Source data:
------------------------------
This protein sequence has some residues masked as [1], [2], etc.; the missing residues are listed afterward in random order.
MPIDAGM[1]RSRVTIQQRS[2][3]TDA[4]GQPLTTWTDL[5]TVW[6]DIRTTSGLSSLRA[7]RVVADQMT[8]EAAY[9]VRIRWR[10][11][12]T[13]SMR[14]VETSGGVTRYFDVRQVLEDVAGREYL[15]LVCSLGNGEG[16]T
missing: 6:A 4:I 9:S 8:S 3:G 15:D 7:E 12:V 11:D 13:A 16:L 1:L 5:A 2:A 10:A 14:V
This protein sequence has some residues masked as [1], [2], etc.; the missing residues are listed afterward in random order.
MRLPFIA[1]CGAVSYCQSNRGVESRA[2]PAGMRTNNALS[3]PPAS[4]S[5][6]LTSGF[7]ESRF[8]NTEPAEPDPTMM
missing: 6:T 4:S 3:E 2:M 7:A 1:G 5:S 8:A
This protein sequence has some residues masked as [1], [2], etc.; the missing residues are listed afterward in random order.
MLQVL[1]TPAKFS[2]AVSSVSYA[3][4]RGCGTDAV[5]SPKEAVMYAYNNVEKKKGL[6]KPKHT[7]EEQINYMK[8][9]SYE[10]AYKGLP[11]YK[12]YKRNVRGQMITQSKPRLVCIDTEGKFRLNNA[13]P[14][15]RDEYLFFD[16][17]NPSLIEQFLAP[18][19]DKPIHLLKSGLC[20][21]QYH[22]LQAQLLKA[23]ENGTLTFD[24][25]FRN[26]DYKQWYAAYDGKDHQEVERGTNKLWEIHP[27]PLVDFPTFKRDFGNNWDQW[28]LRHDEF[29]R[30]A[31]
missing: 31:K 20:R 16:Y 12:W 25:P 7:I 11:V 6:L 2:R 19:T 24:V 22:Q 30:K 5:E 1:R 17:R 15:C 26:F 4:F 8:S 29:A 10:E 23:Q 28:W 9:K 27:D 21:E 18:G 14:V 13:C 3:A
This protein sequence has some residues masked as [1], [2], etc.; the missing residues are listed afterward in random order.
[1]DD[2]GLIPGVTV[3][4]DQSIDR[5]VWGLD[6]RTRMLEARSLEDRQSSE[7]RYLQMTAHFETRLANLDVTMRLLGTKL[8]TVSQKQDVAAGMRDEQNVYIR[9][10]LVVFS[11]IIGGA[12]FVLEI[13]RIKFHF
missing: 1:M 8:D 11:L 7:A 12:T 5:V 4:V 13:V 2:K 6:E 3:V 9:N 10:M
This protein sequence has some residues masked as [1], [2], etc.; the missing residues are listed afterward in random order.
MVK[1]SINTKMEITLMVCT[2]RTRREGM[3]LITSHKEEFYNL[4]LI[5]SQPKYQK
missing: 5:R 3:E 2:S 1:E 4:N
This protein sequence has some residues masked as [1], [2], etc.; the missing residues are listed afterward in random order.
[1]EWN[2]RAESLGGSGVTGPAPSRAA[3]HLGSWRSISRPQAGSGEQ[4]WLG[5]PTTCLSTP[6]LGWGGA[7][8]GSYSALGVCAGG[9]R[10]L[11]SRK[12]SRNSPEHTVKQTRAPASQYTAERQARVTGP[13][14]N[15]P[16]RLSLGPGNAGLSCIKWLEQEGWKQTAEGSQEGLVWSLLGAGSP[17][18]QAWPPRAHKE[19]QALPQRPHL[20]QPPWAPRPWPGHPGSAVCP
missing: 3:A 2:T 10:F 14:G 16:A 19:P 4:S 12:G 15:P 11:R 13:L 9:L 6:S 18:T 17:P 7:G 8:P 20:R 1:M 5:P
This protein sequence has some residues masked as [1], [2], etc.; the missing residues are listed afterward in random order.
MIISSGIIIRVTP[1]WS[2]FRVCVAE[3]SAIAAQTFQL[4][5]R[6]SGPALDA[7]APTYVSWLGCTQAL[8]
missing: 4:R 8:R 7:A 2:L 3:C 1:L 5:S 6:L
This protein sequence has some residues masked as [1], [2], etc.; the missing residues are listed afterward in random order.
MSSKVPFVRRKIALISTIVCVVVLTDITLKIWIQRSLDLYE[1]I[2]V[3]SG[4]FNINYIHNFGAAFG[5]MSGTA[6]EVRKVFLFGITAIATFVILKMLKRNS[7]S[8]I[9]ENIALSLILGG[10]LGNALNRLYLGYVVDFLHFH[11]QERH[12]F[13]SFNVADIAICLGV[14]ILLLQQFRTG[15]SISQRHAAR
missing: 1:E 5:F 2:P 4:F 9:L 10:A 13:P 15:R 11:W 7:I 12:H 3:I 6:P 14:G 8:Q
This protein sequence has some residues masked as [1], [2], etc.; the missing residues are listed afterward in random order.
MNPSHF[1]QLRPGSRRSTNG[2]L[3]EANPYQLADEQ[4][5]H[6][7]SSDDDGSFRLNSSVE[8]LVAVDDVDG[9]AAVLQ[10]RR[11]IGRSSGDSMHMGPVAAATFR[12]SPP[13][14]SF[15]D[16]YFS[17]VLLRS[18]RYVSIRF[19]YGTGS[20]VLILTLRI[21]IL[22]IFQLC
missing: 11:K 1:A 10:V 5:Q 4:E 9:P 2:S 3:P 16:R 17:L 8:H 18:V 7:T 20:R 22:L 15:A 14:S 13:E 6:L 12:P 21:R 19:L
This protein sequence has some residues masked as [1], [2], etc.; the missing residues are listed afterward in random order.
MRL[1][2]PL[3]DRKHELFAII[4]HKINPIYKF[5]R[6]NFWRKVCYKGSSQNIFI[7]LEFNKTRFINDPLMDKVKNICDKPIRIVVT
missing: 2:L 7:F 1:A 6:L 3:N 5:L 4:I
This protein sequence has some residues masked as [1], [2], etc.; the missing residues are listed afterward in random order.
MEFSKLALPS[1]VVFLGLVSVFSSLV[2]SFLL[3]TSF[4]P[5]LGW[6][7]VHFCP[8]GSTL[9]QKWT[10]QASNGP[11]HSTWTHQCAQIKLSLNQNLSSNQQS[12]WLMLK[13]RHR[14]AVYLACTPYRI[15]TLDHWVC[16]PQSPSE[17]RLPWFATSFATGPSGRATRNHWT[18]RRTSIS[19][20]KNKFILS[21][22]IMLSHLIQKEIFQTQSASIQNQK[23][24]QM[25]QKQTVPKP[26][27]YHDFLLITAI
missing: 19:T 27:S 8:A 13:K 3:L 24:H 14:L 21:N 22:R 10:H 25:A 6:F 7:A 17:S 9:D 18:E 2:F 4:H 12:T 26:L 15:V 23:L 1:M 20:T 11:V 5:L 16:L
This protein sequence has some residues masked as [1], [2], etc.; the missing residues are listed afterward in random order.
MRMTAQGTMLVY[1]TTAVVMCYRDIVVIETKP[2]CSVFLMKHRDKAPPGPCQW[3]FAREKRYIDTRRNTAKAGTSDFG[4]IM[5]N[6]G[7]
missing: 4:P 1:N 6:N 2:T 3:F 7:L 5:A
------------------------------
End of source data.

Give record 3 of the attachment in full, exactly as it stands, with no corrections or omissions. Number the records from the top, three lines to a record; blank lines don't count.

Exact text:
This protein sequence has some residues masked as [1], [2], etc.; the missing residues are listed afterward in random order.
MLQVL[1]TPAKFS[2]AVSSVSYA[3][4]RGCGTDAV[5]SPKEAVMYAYNNVEKKKGL[6]KPKHT[7]EEQINYMK[8][9]SYE[10]AYKGLP[11]YK[12]YKRNVRGQMITQSKPRLVCIDTEGKFRLNNA[13]P[14][15]RDEYLFFD[16][17]NPSLIEQFLAP[18][19]DKPIHLLKSGLC[20][21]QYH[22]LQAQLLKA[23]ENGTLTFD[24][25]FRN[26]DYKQWYAAYDGKDHQEVERGTNKLWEIHP[27]PLVDFPTFKRDFGNNWDQW[28]LRHDEF[29]R[30]A[31]
missing: 31:K 20:R 16:Y 12:W 25:P 7:I 11:V 6:L 2:R 19:T 24:V 22:Q 30:K 5:E 1:R 17:R 15:C 26:F 4:F 8:S 29:A 10:E 23:Q 28:W 9:K 27:D 21:E 18:G 14:V 13:C 3:A